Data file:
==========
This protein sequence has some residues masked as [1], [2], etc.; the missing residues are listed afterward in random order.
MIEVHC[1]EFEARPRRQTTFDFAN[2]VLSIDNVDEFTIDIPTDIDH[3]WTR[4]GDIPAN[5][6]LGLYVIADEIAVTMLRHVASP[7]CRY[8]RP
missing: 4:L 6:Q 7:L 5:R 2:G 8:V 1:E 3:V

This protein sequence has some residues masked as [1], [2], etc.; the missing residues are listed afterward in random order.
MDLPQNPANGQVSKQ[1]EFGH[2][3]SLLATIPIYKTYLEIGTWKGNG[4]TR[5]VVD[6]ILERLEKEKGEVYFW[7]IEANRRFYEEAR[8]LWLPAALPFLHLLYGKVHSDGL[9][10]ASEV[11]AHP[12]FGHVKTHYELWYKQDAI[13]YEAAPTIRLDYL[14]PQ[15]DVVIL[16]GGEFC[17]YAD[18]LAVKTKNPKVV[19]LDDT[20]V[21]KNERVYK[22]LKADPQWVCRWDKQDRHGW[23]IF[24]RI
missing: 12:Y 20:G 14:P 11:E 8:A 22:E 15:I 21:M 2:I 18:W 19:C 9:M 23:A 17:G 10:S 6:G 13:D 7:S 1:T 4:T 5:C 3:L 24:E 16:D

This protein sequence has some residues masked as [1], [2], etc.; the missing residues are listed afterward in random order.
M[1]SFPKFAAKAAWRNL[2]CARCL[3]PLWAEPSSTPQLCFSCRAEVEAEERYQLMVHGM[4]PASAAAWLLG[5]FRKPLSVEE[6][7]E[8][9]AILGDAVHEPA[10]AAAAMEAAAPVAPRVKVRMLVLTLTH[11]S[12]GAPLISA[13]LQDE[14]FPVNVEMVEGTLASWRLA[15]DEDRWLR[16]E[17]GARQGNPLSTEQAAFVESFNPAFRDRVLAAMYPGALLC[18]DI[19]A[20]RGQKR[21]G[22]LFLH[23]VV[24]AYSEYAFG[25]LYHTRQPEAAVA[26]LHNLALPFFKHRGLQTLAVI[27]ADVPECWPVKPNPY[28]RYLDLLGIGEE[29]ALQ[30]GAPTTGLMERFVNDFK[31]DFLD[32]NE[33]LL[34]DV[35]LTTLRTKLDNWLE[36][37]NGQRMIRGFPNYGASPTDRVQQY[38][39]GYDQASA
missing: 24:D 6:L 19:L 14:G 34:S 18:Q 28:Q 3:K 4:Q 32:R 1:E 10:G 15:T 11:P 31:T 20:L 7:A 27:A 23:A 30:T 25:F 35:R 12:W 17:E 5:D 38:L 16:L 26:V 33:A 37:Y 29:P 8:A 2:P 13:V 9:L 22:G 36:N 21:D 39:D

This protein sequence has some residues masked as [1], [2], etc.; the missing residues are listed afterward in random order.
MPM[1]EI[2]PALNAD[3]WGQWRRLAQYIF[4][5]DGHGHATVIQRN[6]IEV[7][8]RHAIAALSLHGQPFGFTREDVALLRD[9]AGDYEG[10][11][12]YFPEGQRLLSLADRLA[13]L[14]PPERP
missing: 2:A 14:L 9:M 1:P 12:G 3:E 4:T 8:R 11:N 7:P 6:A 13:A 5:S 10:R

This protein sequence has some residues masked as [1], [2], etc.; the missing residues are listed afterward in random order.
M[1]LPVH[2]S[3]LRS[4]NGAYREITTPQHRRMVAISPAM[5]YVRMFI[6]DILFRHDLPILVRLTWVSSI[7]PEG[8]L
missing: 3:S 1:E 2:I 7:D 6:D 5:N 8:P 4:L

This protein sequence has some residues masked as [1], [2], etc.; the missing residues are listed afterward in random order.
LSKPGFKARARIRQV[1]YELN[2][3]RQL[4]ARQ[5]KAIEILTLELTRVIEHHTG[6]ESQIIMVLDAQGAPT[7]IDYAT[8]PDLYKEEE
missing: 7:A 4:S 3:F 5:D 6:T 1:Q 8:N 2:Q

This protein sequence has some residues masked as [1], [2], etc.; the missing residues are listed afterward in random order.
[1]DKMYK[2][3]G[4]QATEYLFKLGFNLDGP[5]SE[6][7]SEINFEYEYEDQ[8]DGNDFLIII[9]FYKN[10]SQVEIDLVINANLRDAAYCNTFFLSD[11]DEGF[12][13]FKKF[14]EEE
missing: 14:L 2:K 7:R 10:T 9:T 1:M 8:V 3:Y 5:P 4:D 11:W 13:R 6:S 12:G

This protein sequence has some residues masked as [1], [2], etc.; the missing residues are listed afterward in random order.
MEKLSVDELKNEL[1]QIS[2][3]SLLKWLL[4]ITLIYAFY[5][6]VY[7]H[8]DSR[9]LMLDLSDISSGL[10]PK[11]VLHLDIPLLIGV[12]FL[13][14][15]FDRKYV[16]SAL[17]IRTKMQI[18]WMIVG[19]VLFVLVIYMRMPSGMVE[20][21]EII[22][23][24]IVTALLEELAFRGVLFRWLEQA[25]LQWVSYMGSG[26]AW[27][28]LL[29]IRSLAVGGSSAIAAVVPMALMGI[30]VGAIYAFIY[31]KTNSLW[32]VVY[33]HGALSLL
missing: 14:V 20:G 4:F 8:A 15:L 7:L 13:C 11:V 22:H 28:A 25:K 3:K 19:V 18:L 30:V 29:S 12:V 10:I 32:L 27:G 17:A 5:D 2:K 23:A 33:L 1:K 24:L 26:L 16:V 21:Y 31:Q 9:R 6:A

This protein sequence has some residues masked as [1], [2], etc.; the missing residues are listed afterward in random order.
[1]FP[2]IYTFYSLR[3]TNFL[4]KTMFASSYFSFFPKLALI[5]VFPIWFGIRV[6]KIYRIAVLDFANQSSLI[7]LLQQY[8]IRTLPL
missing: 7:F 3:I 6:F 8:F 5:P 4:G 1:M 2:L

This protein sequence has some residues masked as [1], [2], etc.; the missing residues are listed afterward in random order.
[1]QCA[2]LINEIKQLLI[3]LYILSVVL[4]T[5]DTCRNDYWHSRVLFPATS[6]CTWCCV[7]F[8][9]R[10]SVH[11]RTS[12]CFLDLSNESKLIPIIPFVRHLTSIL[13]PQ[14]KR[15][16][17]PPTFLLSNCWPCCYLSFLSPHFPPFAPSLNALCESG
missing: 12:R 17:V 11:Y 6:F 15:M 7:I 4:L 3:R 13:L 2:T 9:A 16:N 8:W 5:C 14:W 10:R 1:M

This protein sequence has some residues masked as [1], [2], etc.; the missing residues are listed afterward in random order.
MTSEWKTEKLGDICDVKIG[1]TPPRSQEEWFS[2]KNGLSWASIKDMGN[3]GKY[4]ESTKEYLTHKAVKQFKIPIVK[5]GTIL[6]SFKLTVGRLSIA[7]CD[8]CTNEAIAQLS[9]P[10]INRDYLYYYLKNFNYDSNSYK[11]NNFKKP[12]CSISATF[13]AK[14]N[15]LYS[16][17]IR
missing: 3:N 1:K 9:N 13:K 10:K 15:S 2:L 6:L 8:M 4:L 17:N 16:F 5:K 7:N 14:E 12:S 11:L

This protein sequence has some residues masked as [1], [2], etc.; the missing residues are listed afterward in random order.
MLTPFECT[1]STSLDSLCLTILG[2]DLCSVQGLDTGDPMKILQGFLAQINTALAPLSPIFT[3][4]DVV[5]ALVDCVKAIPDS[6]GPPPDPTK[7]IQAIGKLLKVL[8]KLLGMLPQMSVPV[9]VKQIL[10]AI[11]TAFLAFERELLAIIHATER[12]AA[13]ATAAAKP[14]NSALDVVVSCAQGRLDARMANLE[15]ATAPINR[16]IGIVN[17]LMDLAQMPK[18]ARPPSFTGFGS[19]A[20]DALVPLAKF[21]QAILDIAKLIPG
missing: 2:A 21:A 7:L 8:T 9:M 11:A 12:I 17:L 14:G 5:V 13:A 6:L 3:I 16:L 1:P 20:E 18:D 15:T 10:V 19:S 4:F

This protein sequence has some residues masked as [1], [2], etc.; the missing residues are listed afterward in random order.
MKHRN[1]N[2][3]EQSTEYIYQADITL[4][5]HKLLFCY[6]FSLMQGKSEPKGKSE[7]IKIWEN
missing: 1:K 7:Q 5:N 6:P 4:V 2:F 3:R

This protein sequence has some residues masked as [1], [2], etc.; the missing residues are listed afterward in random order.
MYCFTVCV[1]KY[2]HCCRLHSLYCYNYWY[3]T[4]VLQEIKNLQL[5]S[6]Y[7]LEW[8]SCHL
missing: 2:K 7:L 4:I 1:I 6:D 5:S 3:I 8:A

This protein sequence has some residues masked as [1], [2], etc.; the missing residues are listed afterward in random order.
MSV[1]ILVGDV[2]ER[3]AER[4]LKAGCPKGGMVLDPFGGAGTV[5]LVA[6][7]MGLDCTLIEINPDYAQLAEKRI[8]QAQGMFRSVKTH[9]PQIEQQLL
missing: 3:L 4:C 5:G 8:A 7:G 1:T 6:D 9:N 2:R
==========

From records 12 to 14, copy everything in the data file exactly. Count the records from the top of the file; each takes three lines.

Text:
This protein sequence has some residues masked as [1], [2], etc.; the missing residues are listed afterward in random order.
MLTPFECT[1]STSLDSLCLTILG[2]DLCSVQGLDTGDPMKILQGFLAQINTALAPLSPIFT[3][4]DVV[5]ALVDCVKAIPDS[6]GPPPDPTK[7]IQAIGKLLKVL[8]KLLGMLPQMSVPV[9]VKQIL[10]AI[11]TAFLAFERELLAIIHATER[12]AA[13]ATAAAKP[14]NSALDVVVSCAQGRLDARMANLE[15]ATAPINR[16]IGIVN[17]LMDLAQMPK[18]ARPPSFTGFGS[19]A[20]DALVPLAKF[21]QAILDIAKLIPG
missing: 2:A 21:A 7:L 8:T 9:M 11:A 12:I 17:L 14:G 5:V 13:A 6:L 3:I 16:L 1:P 20:E 18:D 15:T 10:V 19:S 4:F

This protein sequence has some residues masked as [1], [2], etc.; the missing residues are listed afterward in random order.
MKHRN[1]N[2][3]EQSTEYIYQADITL[4][5]HKLLFCY[6]FSLMQGKSEPKGKSE[7]IKIWEN
missing: 1:K 7:Q 5:N 6:P 4:V 2:F 3:R

This protein sequence has some residues masked as [1], [2], etc.; the missing residues are listed afterward in random order.
MYCFTVCV[1]KY[2]HCCRLHSLYCYNYWY[3]T[4]VLQEIKNLQL[5]S[6]Y[7]LEW[8]SCHL
missing: 2:K 7:L 4:I 1:I 6:D 5:S 3:I 8:A